In this case, James Kisor applied to the VA for a disability claim for post-traumatic stress disorder. No one doubted that he had the condition. The dispute was over when it started. Kisor claimed an earlier date than the VA allowed, and he sought to introduce evidence from his file to support his contention. The VA disregarded his new evidence. On its view, the governing statutory provision requires that claims for disability benefits be reconsidered only if the VA gets “relevant official service documents” that pertain to his claim. Kisor thought that he should be able to introduce evidence already in the record when his initial claim date was determined. The VA refused to consider that new evidence from the record because it predated the “last denial” of Kisor’s claim. Kisor responded that this earlier evidence should be reviewed in any event so long as it has “any tendency” to tip the outcome in the case. Kisor wanted, therefore, a broader reading of the term “relevant” than the VA allowed, and he claimed that the Federal Rules of Evidence supported him because it used the same broad “any tendency” definition of “relevant” that he endorsed.

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Contributor Post Created with Sketch. Dear President Trump, Senate Leader McConnell, and Speaker Pelosi

 

There is a silent epidemic impacting our bravest and finest citizens, their families and friends; Those who served in the United States Military are more likely to die from suicide than on the battlefield.

According to the US Department of Veterans Affairs, each day there are around 20 veterans who commit suicide. What’s more, they report that veterans’ suicides account for 18 percent of the suicide deaths in the country, while they only make up 8.5 percent of the adult population. Even more disturbing is how many US soldiers who attempt suicide often have no history of mental health issues.

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Ricochet is the only place I could think of to get an answer for this. Here is the situation. I have a son-in-law that is retired from the Air Force (my daughter is also a veteran of the Air Force). Due to family circumstances, I do not know this man very well. We were told […]

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As Veterans Day slowly slips into the darkness of holidays passed, many are thankful they no longer need to pretend they honor Service Members and Veterans alike. For some, this holiday evokes mixed emotions; it stirs antiestablishment sentiment as they view the military complex as imperialistic and entails a fiscal burden they do not support. […]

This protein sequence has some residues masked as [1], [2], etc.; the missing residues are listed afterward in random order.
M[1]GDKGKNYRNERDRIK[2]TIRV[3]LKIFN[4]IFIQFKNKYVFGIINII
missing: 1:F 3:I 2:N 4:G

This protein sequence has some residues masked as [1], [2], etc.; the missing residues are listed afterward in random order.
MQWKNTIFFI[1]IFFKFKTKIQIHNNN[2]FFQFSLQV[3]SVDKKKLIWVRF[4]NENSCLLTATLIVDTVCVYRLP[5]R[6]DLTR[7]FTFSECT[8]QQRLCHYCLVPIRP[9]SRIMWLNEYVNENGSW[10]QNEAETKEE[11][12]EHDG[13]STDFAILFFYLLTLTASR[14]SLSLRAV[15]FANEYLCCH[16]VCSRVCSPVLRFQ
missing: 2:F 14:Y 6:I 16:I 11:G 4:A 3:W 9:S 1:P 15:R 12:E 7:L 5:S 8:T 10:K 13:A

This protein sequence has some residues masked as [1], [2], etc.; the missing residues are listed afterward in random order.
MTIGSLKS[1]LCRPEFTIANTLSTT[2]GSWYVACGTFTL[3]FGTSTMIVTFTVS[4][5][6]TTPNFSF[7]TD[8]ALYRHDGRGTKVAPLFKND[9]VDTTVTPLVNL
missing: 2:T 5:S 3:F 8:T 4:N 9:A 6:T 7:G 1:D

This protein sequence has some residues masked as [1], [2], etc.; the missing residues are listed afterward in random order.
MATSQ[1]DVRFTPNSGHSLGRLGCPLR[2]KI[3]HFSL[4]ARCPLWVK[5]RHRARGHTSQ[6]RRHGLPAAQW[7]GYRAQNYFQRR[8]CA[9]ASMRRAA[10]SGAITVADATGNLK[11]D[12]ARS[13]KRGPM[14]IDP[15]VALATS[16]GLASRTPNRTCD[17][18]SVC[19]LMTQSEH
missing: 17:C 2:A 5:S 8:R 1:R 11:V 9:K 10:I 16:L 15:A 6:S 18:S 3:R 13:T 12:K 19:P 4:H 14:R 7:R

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Promoted from the Ricochet Member Feed by Editors Created with Sketch. Only 20% of Congress Are Veterans; Down from 80% in the ’70s

 

Considering the rank partisanship of modern American politics, the bipartisan mourning of Sen. John McCain feels like something from a different era. His broad-based appeal is partly due to his centrist politics but primarily his unique background as a Naval aviator and prisoner of war speaks to voters’ collective memory. He was a rare politician who could speak of duty, honor, and sacrifice without a hint of postmodern irony.

Veterans used to be commonplace on Capitol Hill, but today they’re an endangered species. Using statistics compiled by the non-partisan Brookings Institution, I graphed the decline of servicemembers in the Congress and Senate over the past 50 years.

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Contributor Post Created with Sketch. Falling Through the Cracks

 

He was a Vietnam War veteran and was awarded a Purple Heart. He became friends with Emily Cornelius and her mother, Karen, five years ago. Emily was in the 8th grade at the time. Years later in April 2018, she accompanied him on an Honor Flight to Washington, DC. He was 70 years old.

Five years earlier when he met Emily, he was homeless. He passed away last Saturday, August 11 and left behind a sister and a son.

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On this AEI Events Podcast, you’ll hear remarks from Rep. Brad Wenstrup (R-OH) on elevating and empowering veterans through VA reform in light of President Trump’s recent executive order “Supporting Our Veterans During Their Transition from Uniformed Services to Civilian Life,” followed by a discussion with experts in veterans’ affairs. The Department of Veterans Affairs […]